In a strange turn of events this week, the disparate worlds of the Cincinnati Art Museum and Kim Kardashian West have collided.
The reason for overlap? The term "Kimono."
Kardashian announced on June 25 via Twitter that she had planned to name her new Spanx-esque shapewear line Kimono, which borrows from the word for the traditional Japanese garment. She drew backlash for the move from the Mayor of Kyoto. And as of July 1, she took to Twitter again to apologize and say her brand will now launch under a new name.
Kardashian's controversy just so happens to coincide with the CAM's newly-opened Kimono: Refashioning Contemporary Style ticketed exhibition. Organized in partnership with The Kyoto Costume Institute and the Asian Art Museum in San Francisco, it explores the kimono's lasting impact on fashion worldwide from the 1870s to present day.
Because of the overlap, Jill Dunne, CAM's director of marketing and communications, says that both The Guardian and tabloid TMZ have reached out to them and the Asian Art Museum to discuss the cross-cultural legacy of the kimono.
"I was surprised at the choice of the name," says Cynthia Amnéus, CAM's curator of Fashion Arts and Textiles, upon hearing Kardashian's announcement. "Shapewear and kimono essentially have nothing in common. Although kimono can seem confining, when this traditional Japanese garment was introduced to the West in the middle of the 19th century, it was admired because of its expansive cut and looseness. The Japanese speak about an admired attribute called ‘ma’ — space between the body and the garment. This does not seem compatible with shapewear that confines and shapes the body."
The CAM's exhibition, which opened June 28, boasts over 50 pieces — from textiles to shoes, paintings and prints. It walks visitors through the early and contemporary influence of Japanese art and fashion on the Western world. One early piece — a gray-blue silk kimono that dates back to the mid-19th century — depicts blossoming trees, red and yellow peonies, finely detailed waterfalls and a whimsical komainu (lion-dog) traversing through the landscape. It serves as an example of the kind of pieces that were collected by Western artists at that time.
Walk through the gallery space and you'll also encounter modern takes by Japanese, European and American designers. To name a few: Coco Chanel, Christian Louboutin, Rei Kawakubo, Junya Watanabe, Yohji Yamamoto, Tom Ford.
When asked how designers respectfully pull inspiration from another culture, Amnéus says that those featured in the exhibition used motifs, silhouettes and specific techniques that embellish their fabrics to emulate the kimono. And many, she says, were or are collectors of Japanese prints and textiles.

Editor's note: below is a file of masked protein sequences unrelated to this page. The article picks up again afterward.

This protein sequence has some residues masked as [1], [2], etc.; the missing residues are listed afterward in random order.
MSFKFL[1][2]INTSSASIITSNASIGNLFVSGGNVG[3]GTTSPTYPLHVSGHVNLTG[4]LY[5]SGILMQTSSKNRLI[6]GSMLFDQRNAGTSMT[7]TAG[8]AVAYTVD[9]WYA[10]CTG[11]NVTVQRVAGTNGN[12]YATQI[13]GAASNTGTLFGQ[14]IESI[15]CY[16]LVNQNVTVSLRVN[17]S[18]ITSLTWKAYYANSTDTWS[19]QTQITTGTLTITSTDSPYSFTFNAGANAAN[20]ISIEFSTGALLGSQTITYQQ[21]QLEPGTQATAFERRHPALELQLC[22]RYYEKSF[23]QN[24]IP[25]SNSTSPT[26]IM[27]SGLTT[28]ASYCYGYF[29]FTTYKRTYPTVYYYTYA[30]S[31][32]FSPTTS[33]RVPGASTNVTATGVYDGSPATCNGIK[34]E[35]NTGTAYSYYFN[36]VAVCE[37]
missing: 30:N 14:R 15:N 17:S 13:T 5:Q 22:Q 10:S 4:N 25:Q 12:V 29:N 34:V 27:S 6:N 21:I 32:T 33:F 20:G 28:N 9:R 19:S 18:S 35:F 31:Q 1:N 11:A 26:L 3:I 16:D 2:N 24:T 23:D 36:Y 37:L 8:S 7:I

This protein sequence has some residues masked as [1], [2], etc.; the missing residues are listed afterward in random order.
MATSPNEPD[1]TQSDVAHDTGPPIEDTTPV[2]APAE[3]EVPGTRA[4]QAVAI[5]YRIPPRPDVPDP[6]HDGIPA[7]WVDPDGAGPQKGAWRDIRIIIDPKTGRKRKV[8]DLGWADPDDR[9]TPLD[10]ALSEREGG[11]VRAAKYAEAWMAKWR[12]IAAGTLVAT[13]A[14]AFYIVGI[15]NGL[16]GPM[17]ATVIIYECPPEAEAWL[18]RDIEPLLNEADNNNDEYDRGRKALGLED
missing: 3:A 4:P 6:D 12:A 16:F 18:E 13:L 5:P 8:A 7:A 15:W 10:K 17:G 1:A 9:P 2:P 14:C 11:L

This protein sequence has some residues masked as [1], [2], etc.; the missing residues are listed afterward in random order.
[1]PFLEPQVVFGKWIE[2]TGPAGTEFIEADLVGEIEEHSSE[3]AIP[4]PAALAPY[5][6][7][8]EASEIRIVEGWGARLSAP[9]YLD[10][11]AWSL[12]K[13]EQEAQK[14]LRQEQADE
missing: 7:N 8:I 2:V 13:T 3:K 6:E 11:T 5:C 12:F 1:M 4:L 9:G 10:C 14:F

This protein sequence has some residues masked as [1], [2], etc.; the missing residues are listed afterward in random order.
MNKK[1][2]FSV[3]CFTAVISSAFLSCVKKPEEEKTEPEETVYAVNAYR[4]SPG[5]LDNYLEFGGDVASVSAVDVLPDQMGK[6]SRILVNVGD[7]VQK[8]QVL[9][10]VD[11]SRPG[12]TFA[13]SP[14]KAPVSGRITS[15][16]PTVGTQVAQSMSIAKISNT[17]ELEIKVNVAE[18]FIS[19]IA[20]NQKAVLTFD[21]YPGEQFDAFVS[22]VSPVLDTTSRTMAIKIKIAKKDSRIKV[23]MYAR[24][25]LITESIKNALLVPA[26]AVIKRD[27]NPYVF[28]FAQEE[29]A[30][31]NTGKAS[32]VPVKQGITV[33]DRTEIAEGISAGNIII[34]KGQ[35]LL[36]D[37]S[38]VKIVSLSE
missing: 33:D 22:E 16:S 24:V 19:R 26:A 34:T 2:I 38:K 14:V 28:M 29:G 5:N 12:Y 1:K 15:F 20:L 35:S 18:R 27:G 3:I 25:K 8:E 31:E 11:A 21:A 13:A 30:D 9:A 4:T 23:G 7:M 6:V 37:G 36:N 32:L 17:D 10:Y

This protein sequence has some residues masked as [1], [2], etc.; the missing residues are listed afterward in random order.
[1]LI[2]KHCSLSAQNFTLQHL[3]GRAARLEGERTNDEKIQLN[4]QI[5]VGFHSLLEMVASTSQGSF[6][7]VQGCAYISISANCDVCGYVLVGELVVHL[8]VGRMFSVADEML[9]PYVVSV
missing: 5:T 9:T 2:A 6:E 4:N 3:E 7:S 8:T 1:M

"They admire Japanese design and were inspired by it, creating versions that are their own yet pay homage to the original source," she says. "Many artists have done this and couturiers are artists in their own right, pulling inspiration from various cultures and to create different styles. They do not simply adopt the name of a garment."
Kardashian's decision to change the name came, in part, after the Mayor of Kyoto penned an open letter asking her to reconsider the name while also explaining the kimono's rich tradition in Japanese culture.
"In recent years, we see not only Japanese but also many foreign tourists wearing Kimono and strolling around in Kyoto and cities in Japan," he wrote. "It is proof that Kimono, that we are proud of as our traditional culture, is loved by people from around the world."
Kardashian — who has over 60 million followers on Twitter alone — also noted in her apology tweet that she is always "listening, learning and growing" to the perspectives that people bring to her.
Dunne says that, because of Kardashian's large following, the CAM hopes that the situation can open up a larger conversation and that their exhibition can provide a teaching moment about the cross-cultural impact of the kimono.
"Creating this type of understanding is part of our core at the museum," she says. "The fact that the kimono is being discussed in popular culture at this moment when we have an exhibition exploring the topic is a great opportunity. I hope that even a small part of Kim Kardashian’s millions of fans are willing to visit the Cincinnati Art Museum to see this exhibition."
Amnéus notes that the response thus far to the exhibition has been positive. And though it usually costs $10 ($5 for students, seniors and youth), visitors will get a chance to see it for free on July 4 from 11 a.m. to 8 p.m. Kimono: Refashioning Contemporary Style will be on display through Sept. 15.
For more info visit cincinnatiartmuseum.org.